Queensland University of Technology (QUT) was established in 1908 and is one of the largest universities in Australia. It is located in Brisbane, Queensland, Australia. QUT has over 40,000 students and three additional campuses nearby. QUT is rated 195 in the Times Higher Education Ranking of all world universities. A recent merger will combine Science and Technology. Information Technology, Built Environment and Engineering and Health are notable departments within QUT.
QUT robotics researchers have developed new technology to equip underground mining vehicles to navigate autonomously through dust, camera blur and bad lighting.
A new QUT-led study has found ways to detect hidden dangers of repeated stresses on seagrass using statistical modelling.
Queensland University of Technology (QUT), Australia, is the sole international cooperation partner in an AUD$10.5 million European project to develop new tobacco varieties that can be used as biofactories for pharmaceuticals ...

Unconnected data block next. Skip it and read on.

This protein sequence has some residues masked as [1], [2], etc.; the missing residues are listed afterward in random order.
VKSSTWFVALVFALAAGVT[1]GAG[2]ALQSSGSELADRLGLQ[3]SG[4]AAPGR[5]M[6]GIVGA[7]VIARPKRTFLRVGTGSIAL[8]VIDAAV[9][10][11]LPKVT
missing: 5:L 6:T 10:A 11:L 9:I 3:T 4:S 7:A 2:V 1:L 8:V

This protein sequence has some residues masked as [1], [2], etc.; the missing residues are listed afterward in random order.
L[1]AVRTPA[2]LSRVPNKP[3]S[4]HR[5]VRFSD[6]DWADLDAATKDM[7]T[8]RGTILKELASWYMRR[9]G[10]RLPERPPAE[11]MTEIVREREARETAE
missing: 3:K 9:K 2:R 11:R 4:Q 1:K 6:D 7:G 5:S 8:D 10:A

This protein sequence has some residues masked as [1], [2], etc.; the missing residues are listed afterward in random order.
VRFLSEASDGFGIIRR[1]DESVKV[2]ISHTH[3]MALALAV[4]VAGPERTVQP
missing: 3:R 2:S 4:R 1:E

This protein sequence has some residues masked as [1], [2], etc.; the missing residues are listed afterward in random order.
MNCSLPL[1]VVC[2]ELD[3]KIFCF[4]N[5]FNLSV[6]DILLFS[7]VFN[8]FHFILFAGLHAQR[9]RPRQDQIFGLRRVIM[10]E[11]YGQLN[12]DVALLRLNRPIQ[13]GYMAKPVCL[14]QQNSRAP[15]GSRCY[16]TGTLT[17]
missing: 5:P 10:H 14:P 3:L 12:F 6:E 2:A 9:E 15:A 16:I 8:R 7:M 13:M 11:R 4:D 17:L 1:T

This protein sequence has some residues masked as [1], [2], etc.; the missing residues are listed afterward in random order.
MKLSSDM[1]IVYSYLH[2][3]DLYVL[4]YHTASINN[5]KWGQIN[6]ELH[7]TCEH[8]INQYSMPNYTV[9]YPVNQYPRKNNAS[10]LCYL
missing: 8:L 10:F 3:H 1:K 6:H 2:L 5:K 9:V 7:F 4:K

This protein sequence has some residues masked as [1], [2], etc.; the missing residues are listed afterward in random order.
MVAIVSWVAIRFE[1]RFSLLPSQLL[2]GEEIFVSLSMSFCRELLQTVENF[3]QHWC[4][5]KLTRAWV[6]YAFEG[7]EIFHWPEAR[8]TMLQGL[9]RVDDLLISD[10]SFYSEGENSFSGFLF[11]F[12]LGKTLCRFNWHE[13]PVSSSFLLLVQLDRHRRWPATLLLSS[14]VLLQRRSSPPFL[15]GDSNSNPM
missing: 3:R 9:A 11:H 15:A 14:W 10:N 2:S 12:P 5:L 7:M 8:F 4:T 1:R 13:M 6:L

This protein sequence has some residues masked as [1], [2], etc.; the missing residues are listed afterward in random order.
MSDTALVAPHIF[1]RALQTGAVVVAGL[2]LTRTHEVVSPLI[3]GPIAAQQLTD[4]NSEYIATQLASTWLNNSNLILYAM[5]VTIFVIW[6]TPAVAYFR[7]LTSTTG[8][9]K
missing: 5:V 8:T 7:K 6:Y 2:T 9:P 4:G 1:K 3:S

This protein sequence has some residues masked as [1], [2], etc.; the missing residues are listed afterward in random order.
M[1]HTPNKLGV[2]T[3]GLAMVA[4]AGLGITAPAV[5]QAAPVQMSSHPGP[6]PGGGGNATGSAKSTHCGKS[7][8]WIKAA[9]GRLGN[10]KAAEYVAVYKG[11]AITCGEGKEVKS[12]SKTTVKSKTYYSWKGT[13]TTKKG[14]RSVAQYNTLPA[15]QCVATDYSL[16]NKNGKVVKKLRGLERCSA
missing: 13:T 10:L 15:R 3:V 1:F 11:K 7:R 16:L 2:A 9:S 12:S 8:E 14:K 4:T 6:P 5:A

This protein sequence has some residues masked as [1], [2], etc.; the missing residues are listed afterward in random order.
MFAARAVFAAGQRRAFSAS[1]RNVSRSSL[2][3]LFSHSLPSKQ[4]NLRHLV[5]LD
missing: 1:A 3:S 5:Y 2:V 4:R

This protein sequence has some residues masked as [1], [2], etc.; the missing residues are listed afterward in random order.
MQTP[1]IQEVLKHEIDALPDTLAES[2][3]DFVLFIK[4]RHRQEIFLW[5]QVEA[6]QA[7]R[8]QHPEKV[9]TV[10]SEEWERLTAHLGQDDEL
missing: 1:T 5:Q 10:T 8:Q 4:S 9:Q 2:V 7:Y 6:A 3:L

Could the manufacture of the integrated circuits and chips for our everyday electronic devices be made simpler, safer and cheaper simply by being able to switch coloured light on and off?
A quarter of Australia's 516 male escorts cater to women and couples, a global survey of the 61 countries which host online male escort websites has found.
QUT researchers have developed and grown modified Cavendish bananas resistant to the devastating soil-borne fungus Fusarium wilt tropical race 4 (TR4), also known as Panama disease.
Domestic violence survivors can be abused, monitored and controlled through a host of techniques and digital technologies, says QUT Associate Professor Molly Dragiewicz.
Timing of dredging is the key to helping preserve one of the world's most productive and important ecosystems—seagrass meadows, a new study led by QUT researchers has found.
Australia's Federal and State governments are failing to produce effective long-term tourism policy to address climate change, according to the findings of new QUT-led research.
Zircon crystals in igneous rocks must be carefully examined and not relied upon solely to predict future volcanic eruptions and other tectonic events, QUT researchers have shown.